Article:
Nuts and Seeds: Mitigating Third-Party Harms of Religious Exemptions, Post-Hobby Lobby

Toni M. Massaro

University of Arizona College of Law

July 16, 2014

92 Denver University Law Review ___ (2015, Forthcoming)
Arizona Legal Studies Discussion Paper No. 14-10

The United States Supreme Court in Burwell v. Hobby Lobby held that for-profit businesses may claim a statutory right to an exemption from federal laws that burden their religious expression. The Court ostensibly limited the decision to its facts, but more commercial actors likely will seek religious exemptions in the years ahead.

This Article offers a first look at steps government might take if this occurs. It steps beyond the vigorous debate over whether to grant an exemption, and explores alternatives that may mitigate third-party burdens imposed by such exemptions when granted. It examines in particular an “exemption-subject-to-notice” option, under which commercial actors would be required to provide notice to adversely affected third parties, or be subject to government-provided notice of their non-compliance.

A notice condition on exit from generally applicable laws is not a problem-free option. Nevertheless, it is worth exploring as a “third way” for government to manage the inevitable liberty collisions of a pluralistic democracy, and is a superb vehicle for illuminating the relative costs of emerging regulatory patchworks.

Number of Pages in PDF File: 48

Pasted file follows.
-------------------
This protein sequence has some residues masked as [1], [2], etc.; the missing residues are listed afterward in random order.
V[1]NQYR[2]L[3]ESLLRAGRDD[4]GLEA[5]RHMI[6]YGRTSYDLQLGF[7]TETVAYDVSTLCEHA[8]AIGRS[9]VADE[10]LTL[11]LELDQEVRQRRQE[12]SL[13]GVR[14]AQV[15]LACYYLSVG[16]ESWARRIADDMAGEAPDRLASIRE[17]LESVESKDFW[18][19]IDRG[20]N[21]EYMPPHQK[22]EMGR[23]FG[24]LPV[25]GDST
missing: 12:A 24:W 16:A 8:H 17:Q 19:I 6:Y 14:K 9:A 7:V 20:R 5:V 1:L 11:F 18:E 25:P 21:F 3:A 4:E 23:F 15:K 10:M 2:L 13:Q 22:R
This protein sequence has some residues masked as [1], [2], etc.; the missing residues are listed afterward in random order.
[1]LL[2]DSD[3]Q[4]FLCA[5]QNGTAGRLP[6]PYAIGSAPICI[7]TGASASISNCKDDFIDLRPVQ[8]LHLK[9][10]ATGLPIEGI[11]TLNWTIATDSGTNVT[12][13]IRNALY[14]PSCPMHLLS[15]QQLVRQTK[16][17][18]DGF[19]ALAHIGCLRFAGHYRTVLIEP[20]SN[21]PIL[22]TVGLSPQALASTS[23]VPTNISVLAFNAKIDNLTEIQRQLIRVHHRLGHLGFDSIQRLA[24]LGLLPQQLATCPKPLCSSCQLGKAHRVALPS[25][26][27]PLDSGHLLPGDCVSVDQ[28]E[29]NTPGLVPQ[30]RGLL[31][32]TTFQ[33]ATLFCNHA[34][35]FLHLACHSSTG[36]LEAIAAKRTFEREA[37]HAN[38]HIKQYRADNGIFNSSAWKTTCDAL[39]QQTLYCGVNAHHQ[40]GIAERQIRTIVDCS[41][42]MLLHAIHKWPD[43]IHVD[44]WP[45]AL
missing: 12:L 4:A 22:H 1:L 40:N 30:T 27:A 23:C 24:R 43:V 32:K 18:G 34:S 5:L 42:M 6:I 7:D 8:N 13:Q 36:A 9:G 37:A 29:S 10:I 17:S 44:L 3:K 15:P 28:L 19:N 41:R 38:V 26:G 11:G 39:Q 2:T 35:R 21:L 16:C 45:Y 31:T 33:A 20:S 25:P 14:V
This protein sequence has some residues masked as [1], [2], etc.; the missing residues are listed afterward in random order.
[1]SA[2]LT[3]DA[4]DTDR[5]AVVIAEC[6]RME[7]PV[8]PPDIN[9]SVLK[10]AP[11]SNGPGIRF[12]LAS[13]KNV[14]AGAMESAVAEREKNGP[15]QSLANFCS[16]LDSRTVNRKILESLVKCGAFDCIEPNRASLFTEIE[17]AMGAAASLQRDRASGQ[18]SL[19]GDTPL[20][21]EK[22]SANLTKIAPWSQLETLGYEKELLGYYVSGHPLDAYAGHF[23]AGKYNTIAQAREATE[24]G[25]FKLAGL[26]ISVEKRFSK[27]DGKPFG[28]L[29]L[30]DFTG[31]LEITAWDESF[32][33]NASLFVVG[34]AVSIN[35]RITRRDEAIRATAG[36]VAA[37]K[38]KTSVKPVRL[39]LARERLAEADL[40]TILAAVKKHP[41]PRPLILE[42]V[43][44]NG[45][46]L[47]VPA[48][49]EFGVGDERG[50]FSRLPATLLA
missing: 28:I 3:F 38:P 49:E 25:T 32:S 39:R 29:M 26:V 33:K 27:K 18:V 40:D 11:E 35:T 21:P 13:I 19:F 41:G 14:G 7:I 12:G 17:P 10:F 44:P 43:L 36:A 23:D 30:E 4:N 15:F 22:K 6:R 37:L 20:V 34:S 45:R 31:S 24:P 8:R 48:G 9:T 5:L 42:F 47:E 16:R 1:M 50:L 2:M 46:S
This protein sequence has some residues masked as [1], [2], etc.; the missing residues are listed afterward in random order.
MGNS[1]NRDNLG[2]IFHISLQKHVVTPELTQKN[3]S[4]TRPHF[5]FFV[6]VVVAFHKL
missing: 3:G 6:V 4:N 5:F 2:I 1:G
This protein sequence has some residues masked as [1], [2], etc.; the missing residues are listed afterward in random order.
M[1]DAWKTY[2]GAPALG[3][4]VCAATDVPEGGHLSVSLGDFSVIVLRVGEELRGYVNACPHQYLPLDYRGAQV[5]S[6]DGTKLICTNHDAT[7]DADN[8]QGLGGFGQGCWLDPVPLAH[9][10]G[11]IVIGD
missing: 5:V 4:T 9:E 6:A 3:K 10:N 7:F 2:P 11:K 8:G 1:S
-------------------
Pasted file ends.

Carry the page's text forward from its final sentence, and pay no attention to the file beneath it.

Keywords: Freedom of religion, Religious Freedom Restoration Act, Freedom of expression, Compelled speech, Anti discrimination law, Public Accommodations, Gay rights, Establishment Clause, Equal employment law, Reproductive rights, Women's rights, Hobby Lobby

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Date posted: July 18, 2014 ; Last revised: July 19, 2014

Suggested Citation

Massaro, Toni M., Nuts and Seeds: Mitigating Third-Party Harms of Religious Exemptions, Post-Hobby Lobby (July 16, 2014). 92 Denver University Law Review ___ (2015, Forthcoming); Arizona Legal Studies Discussion Paper No. 14-10. Available at SSRN: http://ssrn.com/abstract=2414187 or http://dx.doi.org/10.2139/ssrn.2414187

Contact Information

Toni Marie Massaro (Contact Author)
University of Arizona College of Law ( email )
P.O. Box 210176
Tucson, AZ 85721-0176
United States
520-626-2687 (Phone)
520-621-9140 (Fax)

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